On 27 November 2015, a minor amendment to the Fair Work Act (the Act) slipped through Parliament, increasing existing rights to unpaid parental leave for employees. Below, we recap Unpaid Parental Leave, before setting out these changes.
Unpaid Parental Leave
Firstly, what is parental leave? An employee takes parental leave when he or she gives birth, or an employee’s defacto partner or spouse gives birth. It’s also available where an employee adopts a child under the age of 16.
Unpaid parental leave is available to all employees in Australia if they have worked for an employer for 12 months or more. Unlike many rights conferred by the Fair Work Act, access to unpaid parental leave is not restricted to casual employees. Casual employees must have been working on a ‘regular or systematic’ basis for the employer for 12 months or more and would have continued working in this way if they had not given birth.
Let’s Talk About the Changes
Changes have been made requesting additional periods of unpaid parental leave. If an employee requests an additional period of unpaid parental leave, an employer must provide the person a reasonable opportunity to discuss the request.
Reasonable Opportunity to Discuss
The Act doesn’t define “reasonable opportunity to discuss”, so it is unclear what this will cover. However, a reasonable opportunity to discuss can be taken to be a face to face meeting, or perhaps a teleconference or video conference. Meetings and teleconferences provide employees with opportunities to discuss their circumstances with their employers, and to discuss genuine reasons why an employer is refusing a request for additional leave. This increases transparency in employment and keeps employees happy.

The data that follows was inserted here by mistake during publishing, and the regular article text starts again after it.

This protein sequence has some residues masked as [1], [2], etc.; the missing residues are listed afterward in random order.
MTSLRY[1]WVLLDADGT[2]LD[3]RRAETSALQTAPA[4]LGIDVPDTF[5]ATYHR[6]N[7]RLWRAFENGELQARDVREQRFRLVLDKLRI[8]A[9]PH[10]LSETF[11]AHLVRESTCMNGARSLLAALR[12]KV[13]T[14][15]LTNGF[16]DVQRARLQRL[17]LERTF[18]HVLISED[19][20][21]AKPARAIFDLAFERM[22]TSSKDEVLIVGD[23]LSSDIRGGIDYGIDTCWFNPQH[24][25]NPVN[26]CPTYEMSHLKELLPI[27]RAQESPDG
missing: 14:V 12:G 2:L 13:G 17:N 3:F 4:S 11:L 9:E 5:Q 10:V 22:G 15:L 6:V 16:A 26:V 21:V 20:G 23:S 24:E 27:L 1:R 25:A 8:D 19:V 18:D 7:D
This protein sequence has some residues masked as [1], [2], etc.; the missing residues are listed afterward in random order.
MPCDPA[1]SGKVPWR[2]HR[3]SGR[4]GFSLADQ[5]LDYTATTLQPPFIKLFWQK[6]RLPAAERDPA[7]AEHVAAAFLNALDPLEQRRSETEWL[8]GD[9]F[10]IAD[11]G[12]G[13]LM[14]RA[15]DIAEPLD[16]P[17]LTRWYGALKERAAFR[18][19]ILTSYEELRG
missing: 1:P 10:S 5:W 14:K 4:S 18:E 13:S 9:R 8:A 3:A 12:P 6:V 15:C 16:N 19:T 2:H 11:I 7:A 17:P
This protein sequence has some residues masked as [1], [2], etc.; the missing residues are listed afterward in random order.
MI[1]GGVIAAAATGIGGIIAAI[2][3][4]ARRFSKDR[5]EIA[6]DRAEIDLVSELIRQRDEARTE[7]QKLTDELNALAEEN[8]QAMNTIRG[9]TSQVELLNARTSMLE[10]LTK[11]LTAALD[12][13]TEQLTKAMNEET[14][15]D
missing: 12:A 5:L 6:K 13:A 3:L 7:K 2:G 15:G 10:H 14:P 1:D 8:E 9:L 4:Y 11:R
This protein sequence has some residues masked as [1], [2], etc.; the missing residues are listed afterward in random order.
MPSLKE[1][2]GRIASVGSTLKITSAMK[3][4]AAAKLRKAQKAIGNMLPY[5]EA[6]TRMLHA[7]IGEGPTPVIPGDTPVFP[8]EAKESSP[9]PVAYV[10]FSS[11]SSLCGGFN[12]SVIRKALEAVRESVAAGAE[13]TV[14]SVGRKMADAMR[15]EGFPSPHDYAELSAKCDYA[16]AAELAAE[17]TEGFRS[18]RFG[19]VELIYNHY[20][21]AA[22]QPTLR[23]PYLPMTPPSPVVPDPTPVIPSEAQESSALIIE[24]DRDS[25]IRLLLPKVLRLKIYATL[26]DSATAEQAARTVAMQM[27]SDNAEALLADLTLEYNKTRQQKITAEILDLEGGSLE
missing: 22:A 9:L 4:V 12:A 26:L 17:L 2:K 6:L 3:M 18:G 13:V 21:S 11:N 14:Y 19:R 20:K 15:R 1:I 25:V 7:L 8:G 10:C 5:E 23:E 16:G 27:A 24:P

A text message or email wouldn’t constitute a reasonable opportunity to discuss a request for unpaid parental leave, so bear this in mind if you’re thinking of brushing off a request lightly.
The changes are relatively minor, but penalties for breach are certainly not. Fines for refusing to discuss an employee’s request for unpaid leave for a corporation is $54,000 and for an individual, $10,800.
If you’re an employee, and you ask for additional leave, make sure you get the opportunity to discuss unpaid leave, as these changes certainly place you on firmer footing. If you are an employer, take the time to sit down with your employee and talk about a particular request.
Questions? Get in touch with LegalVision’s employment lawyers on 1300 544 755.